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Home NATIONALNo early consensus in Finland on structural reform
Fri, 17 Oct, 2014 12:38:17 AM
Ftimes -Xinhua - STT Report, Oct. 17
Parliament in session on 18 September 2014. Photo – Str / Lehtikuva.
Efforts by the Finnish government to create consensus on economic reforms in the wake of a decline in the country’s credit rating last week seem to have failed, as major opposition parties announced plans on Thursday for a joint interpellation.
Opposition Centre Party leader Juha Sipila had earlier echoed the government line of speedy reforms, but changed his tone following the decision by Timo Soini, chairman of the opposition Finns Party, not to accept an invitation to take part in consultations with the government.
As the government currently has only a one-seat majority, an interpellation could bring it down.
Finnish Prime Minister Alexander Stubb had said that early elections would be unfavourable as time would be lost due to campaigning.
However, there seems to be a lack of concrete choices in the massive debate.
Speaking to Xinhua, Martti Koskenniemi, professor of international law at Helsinki University, said that the repeated slogans about “structural changes” by Stubb are losing punch and that more details are needed.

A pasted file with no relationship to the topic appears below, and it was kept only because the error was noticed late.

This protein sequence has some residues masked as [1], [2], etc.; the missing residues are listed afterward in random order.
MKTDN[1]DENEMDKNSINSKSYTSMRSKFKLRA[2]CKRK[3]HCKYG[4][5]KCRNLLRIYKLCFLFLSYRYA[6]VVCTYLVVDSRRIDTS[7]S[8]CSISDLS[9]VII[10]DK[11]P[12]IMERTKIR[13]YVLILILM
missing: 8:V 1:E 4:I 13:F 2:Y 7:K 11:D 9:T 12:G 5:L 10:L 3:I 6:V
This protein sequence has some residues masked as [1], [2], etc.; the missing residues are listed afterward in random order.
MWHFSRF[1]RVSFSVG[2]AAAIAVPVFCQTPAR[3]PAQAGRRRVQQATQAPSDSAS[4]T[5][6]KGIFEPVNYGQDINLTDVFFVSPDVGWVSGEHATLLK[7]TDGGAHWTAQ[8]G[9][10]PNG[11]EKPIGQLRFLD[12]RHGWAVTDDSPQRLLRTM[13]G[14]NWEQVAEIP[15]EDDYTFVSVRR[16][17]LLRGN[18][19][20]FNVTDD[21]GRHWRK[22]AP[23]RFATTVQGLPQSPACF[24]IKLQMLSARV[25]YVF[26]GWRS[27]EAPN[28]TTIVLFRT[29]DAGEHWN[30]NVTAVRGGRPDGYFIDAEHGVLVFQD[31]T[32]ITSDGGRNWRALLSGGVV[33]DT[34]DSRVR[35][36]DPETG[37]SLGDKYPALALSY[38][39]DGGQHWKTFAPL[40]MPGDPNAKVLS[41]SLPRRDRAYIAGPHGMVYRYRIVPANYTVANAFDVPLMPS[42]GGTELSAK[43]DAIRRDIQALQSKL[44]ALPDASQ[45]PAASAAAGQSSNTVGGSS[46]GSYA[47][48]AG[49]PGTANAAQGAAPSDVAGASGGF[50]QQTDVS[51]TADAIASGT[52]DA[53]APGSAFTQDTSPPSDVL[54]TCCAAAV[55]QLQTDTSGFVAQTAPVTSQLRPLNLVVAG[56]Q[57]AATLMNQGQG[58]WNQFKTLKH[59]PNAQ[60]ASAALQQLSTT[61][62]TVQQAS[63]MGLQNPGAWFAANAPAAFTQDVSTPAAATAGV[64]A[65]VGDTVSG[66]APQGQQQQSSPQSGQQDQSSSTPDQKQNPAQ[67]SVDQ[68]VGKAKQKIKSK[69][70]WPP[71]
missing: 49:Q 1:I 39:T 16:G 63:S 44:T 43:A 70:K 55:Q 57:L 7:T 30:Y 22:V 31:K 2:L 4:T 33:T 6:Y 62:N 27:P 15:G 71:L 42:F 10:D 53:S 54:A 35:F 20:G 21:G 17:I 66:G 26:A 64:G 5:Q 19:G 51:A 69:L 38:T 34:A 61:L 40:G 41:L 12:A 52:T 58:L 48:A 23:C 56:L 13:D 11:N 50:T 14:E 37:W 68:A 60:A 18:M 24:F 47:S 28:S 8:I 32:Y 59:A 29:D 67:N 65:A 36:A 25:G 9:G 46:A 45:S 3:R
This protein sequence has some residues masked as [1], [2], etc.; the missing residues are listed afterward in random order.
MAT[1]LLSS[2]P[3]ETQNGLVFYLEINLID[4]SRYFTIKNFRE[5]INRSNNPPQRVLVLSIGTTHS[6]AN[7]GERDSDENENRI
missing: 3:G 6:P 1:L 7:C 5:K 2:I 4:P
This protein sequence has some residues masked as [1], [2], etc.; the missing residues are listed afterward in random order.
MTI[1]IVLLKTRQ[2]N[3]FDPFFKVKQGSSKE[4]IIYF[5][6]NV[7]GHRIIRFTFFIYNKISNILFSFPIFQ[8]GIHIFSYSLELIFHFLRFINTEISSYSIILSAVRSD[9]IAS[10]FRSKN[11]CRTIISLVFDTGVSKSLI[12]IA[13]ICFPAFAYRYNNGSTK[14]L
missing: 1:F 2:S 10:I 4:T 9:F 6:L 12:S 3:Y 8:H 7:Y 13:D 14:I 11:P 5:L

“A rational discussion of necessary changes is not possible until new principles for distributing welfare and income will be available,” he said.
Retaining Finland’s AAA credit rating has been the key target of the government after the 2011 elections.
Koskenniemi pointed out, however, that credit rating agencies represent one angle of seeing the situation. “They are ideologically so one-sided that I would not give them a more general validity,” Koskenniemi said.
Timo Soikkanen, professor of political history at Turku University, said that consensus on major issues has not been common in Finland in recent years. In the 1960s, Finland established a wide agreement on welfare.
“But that was done in a good situation with money collected through taxes on the increase and the majority of the population were young,” he noted.
Soikkanen said he thought a consensus on structural changes could be easier to reach than a national agreement on joining NATO.
In a related development, Stubb has asked the former Swedish economic minister Anders Borg to write a report about the situation in Finland.
Stubb said he was not concerned with what kind of international message the input by Borg would send. Borg was the finance minister of the conservative-led government that left office in Sweden in September.
New agency STT adds: The details of the third interpellation tabled this autumn will be presented to the media on Friday.
The opposition parties other than the Perussuomalaiset (Finns Party) and the Suomen Keskusta (Centre Party) will not participate in the negotiation of the interpellation.
The opposition has recently queried the government on the issue of police resources and the status of low-income people.
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